A Smart Walking Aid for the Visually Impaired: A Case Study of the University of Ghana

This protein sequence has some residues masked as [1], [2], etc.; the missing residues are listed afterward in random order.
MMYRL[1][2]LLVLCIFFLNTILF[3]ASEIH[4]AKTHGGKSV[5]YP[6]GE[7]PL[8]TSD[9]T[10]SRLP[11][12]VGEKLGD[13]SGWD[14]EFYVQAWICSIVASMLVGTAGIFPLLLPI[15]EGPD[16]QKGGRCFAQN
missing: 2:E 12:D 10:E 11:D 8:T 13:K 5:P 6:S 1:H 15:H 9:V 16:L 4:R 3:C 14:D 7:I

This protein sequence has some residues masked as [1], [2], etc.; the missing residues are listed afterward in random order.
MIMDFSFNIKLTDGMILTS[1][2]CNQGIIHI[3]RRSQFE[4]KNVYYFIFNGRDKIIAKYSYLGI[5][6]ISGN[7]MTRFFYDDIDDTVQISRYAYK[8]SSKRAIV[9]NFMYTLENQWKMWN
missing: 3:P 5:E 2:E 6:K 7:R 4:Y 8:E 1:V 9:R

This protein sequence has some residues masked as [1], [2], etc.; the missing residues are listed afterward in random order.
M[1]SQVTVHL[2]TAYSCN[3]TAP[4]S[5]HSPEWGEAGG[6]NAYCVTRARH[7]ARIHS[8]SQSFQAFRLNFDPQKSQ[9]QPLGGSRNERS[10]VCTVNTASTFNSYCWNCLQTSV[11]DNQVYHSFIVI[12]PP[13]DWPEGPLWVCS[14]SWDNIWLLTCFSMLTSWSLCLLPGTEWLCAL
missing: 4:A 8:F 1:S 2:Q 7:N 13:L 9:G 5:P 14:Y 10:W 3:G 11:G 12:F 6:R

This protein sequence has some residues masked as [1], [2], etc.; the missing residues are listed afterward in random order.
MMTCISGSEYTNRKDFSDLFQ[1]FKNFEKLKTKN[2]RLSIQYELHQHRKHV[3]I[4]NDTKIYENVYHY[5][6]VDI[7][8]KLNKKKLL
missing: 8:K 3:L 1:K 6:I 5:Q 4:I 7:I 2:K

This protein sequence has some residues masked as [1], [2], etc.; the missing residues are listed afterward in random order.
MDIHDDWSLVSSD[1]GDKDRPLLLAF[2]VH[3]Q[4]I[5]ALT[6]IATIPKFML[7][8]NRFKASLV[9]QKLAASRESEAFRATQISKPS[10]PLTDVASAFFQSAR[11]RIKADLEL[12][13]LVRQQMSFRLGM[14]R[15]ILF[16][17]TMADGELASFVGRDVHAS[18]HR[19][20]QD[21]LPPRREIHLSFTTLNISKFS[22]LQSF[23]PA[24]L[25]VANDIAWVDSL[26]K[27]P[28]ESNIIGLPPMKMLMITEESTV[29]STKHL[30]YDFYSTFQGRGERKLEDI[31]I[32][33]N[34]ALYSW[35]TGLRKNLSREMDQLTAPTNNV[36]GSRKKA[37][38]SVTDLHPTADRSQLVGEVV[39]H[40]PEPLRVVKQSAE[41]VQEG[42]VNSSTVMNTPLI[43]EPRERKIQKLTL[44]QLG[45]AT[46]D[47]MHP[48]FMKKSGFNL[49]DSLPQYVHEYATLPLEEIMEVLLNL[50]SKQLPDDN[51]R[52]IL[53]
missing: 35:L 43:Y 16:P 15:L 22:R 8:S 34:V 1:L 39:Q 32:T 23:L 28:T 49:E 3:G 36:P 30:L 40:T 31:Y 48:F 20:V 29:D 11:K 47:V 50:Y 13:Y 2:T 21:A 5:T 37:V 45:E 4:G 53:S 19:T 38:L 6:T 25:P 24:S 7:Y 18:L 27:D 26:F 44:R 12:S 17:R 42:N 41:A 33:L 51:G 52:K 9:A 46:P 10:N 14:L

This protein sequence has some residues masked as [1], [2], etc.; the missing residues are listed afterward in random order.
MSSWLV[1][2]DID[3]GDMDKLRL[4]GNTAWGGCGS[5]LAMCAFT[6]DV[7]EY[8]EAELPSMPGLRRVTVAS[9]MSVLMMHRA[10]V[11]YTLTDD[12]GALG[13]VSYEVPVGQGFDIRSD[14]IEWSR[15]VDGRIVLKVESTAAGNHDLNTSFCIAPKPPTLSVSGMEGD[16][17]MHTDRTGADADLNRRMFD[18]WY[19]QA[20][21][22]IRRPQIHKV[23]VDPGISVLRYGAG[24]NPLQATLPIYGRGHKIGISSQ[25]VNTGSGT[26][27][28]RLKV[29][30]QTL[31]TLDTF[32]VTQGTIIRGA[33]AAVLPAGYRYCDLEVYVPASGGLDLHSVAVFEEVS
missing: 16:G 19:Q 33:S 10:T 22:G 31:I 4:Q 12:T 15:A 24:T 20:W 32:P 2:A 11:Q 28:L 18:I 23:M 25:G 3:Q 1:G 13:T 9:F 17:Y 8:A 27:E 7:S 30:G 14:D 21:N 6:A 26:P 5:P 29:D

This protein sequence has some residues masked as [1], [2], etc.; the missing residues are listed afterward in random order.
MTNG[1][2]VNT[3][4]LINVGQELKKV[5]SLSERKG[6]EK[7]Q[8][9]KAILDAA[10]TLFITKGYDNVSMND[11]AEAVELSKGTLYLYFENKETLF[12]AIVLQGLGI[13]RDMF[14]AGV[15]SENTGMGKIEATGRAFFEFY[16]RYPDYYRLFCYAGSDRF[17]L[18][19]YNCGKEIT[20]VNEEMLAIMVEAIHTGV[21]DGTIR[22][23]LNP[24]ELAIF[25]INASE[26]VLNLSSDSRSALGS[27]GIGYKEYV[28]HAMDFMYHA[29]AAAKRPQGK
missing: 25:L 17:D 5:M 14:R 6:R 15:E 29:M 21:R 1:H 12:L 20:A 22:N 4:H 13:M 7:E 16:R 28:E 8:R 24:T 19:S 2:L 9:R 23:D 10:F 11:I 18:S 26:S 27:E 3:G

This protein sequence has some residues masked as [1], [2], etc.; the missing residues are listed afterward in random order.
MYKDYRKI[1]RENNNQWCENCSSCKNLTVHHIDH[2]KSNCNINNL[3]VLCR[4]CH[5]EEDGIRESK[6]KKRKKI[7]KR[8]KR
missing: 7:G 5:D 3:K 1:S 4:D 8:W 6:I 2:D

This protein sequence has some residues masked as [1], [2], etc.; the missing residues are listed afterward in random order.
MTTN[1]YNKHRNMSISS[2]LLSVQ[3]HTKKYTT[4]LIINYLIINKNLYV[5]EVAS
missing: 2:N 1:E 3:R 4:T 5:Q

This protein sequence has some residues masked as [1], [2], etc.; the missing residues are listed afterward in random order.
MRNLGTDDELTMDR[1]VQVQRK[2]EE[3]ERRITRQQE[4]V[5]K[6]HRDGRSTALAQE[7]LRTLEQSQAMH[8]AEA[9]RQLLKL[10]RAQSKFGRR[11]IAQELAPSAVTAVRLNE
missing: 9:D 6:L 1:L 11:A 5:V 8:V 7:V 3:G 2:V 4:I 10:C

Mobility is one of the biggest challenges of the visually impaired and recent studies focusing on how technology can be used to mitigate the effects of this challenge have resulted in the development of smart canes. Current innovations of smart canes include sensors that detect obstacles as well as voice-controlled navigational capabilities. These innovations do not necessarily inform the user of what the potential obstacle is and also require an internet connection for navigation. This paper describes an offline smart cane, called WalkMaTE, with obstacle detection and classification, as well as voice, controlled navigational capabilities. The system is equipped with a pair of ultrasonic sensors placed strategically to detect branches above and obstacles below. Also, an infrared sensor is connected to a vibrating motor which detects nearby gutters and alerts the user(s). The system takes images of the user’s surroundings using a Raspberry Pi camera and determines if there are any potential obstacles in the captured image using TensorFlow (an open-source library). To have a sense of where the user is at any point in time, we use a Global Positioning System receiver module to get the coordinates which are then inputted into the navigational system. The destination of the user is provided using speech through a Bluetooth headset with the help of the CMUSphinx speech library. Routing is done with an open-source navigational system called NAVIT. The uniqueness of WalkMaTE is that it works without the use of the internet which is helpful to the visually impaired living in developing countries where the internet is not readily available. The prototype of the smart cane helps the user to get to unknown places on the University of Ghana campus and aids with the identification of obstacles in the path of the visually impaired.